We were all shocked and saddened by the sudden and untimely death of Prof. Chris (Χρίστος) Floudas of Texas A&M and Princeton University. Both institutions published obituaries with his biography and the impact of his remarkable career (see here and here). Prof. Nicholas Peppas announced the sad news on our Facebook page, relaying personal pictures and keeping our community informed. In this tribute we would like to offer a personal angle into what made Chris special, since Texas sadly did not get enough opportunity to know him.
Chris had a larger-than-life impact, so his premature death was incomprehensible. He honed his considerable talents into the skills needed to succeed through focus, dedication and hard work. He used his legendary intensity and work ethic to master research, teaching, supervising, mentoring, consulting, and administering over the course of his career, all the while being an exemplary father and husband, and a cherished friend.
He achieved a rare balance of many aspects seemingly at odds with each other. A brilliant individual researcher, yet a gifted supervisor who managed to leave his spirit in the lab to run it even in his absence. A caring teacher and mentor who cultivated his students’ talents, yet an exacting task master who pushed his students to be excellent and not just “good enough,” even as he praised them. A generous sponsor who provided opportunities and opened doors as he passed through them, yet a fierce competitor who was only satisfied with the best at everything he touched. A man of principle whose word was contract, yet a savvy negotiator who would get to a solution. At home in the highest levels of U.S. academia, yet remaining Greek at heart. Aware of and confident in his competencies and abilities, yet modest, humble and approachable. A conservative dresser rarely seen outside a well-tailored suit, yet a risk-taker who did not hesitate to push the boundaries.
Chris never stopped growing. He and Fotini left the comfortable life of a 29-year-old career in one of the greatest institutions of this country for a true Texas adventure, starting up the Energy Institute at A&M. In Texas, he tried new things; he was spotted with a microphone singing Greek songs and adding other Greek dances to his repertoire of Epirote Tsamiko. At A&M, he recruited many bright minds of the College Station/Houston community, several among them of Greek and Cypriot origin, and he continued to provide internship opportunities to qualified college and high school students.
Jason was among Chris’ last interns. His students were stunned upon learning the news; they just couldn’t believe that someone so influential could be gone in an instant. They felt subconsciously that he was almost too great to die. Working with him was a unique experience. Through running his lab, Professor Floudas gave off a feeling of omnipresence and omniscience. He always seemed genuinely interested in his interns’ projects and their progress, which motivated them without micromanaging them. In spite of his frequent travel, his students felt he was always there, and that was enough for them to do their best. He walked a fine line between being supportive and pushing his students to do more — the famous “it’s great, but it can be better.” He knew exactly what could be improved, offering a couple of nudges in the right direction. And his legendary work ethic was carefully cultivated into his students: One day, when Stella picked Jason up at the “ungodly” hour of 5:30 pm, early for the lab: “Σε καταλαβαίνω, είναι παιδί σου και τον λυπάσαι, αλλά πρέπει να μάθει» (I feel for you, he is your child and you want him to be comfortable, but he has to learn).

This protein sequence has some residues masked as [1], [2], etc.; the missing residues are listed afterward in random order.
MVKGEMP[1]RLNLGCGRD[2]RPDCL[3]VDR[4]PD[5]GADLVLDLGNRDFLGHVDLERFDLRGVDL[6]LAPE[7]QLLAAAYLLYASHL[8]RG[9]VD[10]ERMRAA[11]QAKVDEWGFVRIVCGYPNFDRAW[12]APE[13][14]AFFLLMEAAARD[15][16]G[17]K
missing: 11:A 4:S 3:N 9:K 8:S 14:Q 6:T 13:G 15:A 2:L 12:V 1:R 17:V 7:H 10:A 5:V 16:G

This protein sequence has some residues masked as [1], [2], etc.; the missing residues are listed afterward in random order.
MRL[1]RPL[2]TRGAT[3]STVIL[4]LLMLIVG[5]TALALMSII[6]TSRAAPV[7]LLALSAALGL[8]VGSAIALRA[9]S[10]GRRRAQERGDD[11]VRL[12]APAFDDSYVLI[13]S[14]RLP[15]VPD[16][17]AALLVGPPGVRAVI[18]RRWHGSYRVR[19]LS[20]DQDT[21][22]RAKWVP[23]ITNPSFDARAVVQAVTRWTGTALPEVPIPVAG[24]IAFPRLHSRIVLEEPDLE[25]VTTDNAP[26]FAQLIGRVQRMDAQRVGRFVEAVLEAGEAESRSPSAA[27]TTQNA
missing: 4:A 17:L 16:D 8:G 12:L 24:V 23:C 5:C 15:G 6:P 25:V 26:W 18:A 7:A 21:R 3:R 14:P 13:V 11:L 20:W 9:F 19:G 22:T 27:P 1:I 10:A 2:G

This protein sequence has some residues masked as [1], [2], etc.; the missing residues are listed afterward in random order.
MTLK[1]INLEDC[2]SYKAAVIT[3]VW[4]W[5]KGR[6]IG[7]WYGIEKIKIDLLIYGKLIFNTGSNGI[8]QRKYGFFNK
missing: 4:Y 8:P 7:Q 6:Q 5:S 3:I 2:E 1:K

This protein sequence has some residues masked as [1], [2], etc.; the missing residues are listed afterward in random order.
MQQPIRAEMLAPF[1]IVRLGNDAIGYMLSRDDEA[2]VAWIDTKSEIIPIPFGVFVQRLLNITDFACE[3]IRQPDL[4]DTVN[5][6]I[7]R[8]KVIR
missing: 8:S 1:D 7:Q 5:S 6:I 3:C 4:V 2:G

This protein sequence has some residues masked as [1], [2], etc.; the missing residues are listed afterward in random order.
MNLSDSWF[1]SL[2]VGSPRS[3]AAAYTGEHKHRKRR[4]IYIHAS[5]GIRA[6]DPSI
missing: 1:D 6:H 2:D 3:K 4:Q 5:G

Chris and Fotini were always engaged in and supportive of the Greek Church and community. His attitude of generosity and charity were shaped by his family – as a child, he spent many Christmas and Easter days visiting charity homes in his native Ioannina rather than opening presents. Fotini served in the Trenton, N.J. Philoptohos board as president, and is now serving in the HPST board as Counselor. Ever the patrons of education, they enthusiastically embraced the scholarship cause. We thank the family for designating the HPST Scholarship fund as the non-profit organization to receive contributions in lieu of flowers.
Chris was exceptionally proud of his daughter, Ismini; you could see his eyes light up when he spoke of her, and her remarkable fiancé, Stefanos Baratsas. It adds to our sadness that he will not get to walk her down the aisle, but we are consoled that he got to see her find the love of her life and enjoy their engagement. Our hearts go out to her and especially to Fotini, the love of Chris’ life and his rock for over 35 years, who held the home fort and made his life possible. A life well lived.